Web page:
From my own life, I knew that the questions asked could be no more harmful than what society had already done to the individuals that had created their circumstances. For me that was important. In our effort to help, we were meeting resistance regarding the harm that could be done but we were not looking at the harm that society had caused in the first place. A lot of times we talk about these issues without talking to those affected by them. The guys I worked with had no problem discussing their experience, they wanted people to know what happened to them. It was not a matter of exploitation for them, it was a matter of being heard and being seen as human beings. It was very beneficial for them to connect with other people who were interested in their lives and they were just as interested in the people across the table.
The questions go both ways. At one dinner, a woman from FACES NY, a non-profit that provides supportive housing and other services to people living with HIV/AIDS and their families, spoke about how hard it is for her family to put food on their table and put clothes on their backs, and how when she goes outside she feels scared on the street. She asked, “How come your community is so different than mine? What is going on here?” And that question led to such an important conversation.
In social work school we have the privilege of talking about privilege. The people we are bringing to the dinners do not have the same framework in terms of the conversations we have in class and so the issues come up more organically.
They are the same fundamental discussions we have in Diversity, Race, Oppression and Privilege class but without the structure of what we learn here academically. We begin to see these things through our own eyes and our own experiences in these moments. That is what has made the dinners so successful.
How many dinners have you held so far and how often do you do them?
We have held four dinners over the past year and half. We do not have a set schedule. Whenever we identify a company, organization or community that is willing to fund a dinner, we get to work to make it happen. It takes about six weeks to put one together. The sponsoring organization brings their members or employees and our partners at the Doe Fund, FACES NY and Susan’s Place women’s shelter bring participants from their programs.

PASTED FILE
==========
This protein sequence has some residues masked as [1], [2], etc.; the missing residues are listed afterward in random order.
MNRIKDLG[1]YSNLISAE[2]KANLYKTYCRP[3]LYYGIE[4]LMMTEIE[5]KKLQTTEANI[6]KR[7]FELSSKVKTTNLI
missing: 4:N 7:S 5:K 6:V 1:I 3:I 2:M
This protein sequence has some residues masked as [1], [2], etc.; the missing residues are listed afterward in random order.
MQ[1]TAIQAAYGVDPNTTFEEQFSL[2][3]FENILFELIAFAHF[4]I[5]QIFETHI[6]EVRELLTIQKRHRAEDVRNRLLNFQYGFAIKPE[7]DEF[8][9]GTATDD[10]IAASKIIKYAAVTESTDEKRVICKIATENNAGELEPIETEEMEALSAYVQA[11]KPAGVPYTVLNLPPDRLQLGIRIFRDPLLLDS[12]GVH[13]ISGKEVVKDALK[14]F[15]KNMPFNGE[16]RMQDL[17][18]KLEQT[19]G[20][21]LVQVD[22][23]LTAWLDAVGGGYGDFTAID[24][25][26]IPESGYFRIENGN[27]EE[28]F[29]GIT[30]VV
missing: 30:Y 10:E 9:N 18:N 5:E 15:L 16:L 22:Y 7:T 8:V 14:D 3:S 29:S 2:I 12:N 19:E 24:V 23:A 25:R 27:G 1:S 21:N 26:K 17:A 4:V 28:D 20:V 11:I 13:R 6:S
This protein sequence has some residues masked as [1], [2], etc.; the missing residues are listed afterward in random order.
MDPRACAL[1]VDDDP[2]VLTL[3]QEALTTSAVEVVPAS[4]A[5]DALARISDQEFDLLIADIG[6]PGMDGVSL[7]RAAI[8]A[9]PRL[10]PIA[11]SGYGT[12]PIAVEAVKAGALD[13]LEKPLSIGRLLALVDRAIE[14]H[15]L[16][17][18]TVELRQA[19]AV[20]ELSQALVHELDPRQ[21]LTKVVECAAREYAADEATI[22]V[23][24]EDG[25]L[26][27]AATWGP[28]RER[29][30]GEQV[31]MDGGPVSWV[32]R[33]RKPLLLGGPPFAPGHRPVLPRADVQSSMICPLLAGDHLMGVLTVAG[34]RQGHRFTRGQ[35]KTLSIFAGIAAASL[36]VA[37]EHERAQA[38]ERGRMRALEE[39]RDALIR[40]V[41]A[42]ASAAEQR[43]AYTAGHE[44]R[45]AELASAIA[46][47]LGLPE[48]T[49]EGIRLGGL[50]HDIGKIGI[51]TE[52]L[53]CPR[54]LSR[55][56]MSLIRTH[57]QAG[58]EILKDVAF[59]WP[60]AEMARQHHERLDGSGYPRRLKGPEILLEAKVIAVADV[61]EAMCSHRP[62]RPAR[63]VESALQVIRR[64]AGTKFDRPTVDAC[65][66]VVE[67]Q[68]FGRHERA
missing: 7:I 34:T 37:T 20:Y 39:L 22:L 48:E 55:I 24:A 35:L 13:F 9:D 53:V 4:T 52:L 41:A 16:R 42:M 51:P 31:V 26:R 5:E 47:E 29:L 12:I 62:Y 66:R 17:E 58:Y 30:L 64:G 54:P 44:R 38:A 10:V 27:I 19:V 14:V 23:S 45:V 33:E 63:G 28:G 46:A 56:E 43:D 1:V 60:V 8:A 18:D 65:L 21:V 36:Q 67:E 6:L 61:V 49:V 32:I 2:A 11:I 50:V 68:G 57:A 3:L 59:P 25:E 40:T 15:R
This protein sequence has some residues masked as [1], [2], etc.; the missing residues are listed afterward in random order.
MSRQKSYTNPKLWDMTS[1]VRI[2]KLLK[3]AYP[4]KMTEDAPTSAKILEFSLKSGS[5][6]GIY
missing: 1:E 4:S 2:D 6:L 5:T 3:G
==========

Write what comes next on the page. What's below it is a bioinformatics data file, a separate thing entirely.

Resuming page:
Has your education at the Silver School influenced the way you approach these dinners?
I would absolutely say yes. One of the things we do at the dinners is we tell participants they cannot sit with people they know. We take from our studies the idea of changing the dynamics so that the dinners create an atmosphere of diversity.
One of the things that happens at the end of the dinners is that participants find they have much more in common than they do differences. That happens every time. You might think people from such different circumstances would have nothing in common but by the end of the dinner you see smiles and this connection between these people because they have identified some of the same struggles they go through just by being human.
At the last place we had a dinner they had to kick us out. People were still talking in the hallway and the management said, “no, really, you need to exit.”
No one wants to leave because they become immersed with each other as people.
As your education has progressed, have you learned new things that have helped you in this effort?
As I have continued to pay attention to what has been going on at these dinners and in my classes and in my education, I think that there is so much that I have learned in terms of the system, the policies and the history that cause certain people to be homeless. All that I have learned and read – like The New Jim Crow – has helped me understand why things are the way they are and enabled me to express that as I talk about these Meet Your Neighbor dinners with various communities.
I agree with Adina. For me, policy is what I focus on and policy class is where my own enlightenment began. I came to understand societal conditioning and the policies and frameworks that create our environments. It was my introduction to where I wanted to go and what I wanted to do with my life. Now when I think about Mass Incarceration or think about homelessness, I see the policies that create and perpetuate them.
Which NYU Silver faculty have been most influential to you both?
There have been a lot. Dr. Robert Hawkins is one of them. He has spoken as a guest lecturer in a number of my classes and he was the first professor to know what I was doing [with Knock Knock Give a Sock]. He is someone from the beginning who was constantly giving me the green light, so he has been a huge component of the work that I have done. Even with the dinners, where I met with resistance, he said, “I think it’s a great idea and you have just got to keep going.” Dr. Dina Rosenfeld is another. She is my faculty advisor.
Like Adina, for me Dr. Hawkins from the beginning has been one of those individuals who has been so instrumental in pushing me forward. Dr. Mara Gottlieb has also been a great help. She brings to my life and my academic experience a passion that goes beyond the classroom. Any time I knock on her door, she’s there, and that ties directly back to our lessons about the importance of a supportive network. It is important not just for our clients to succeed but also for us as students and professionals.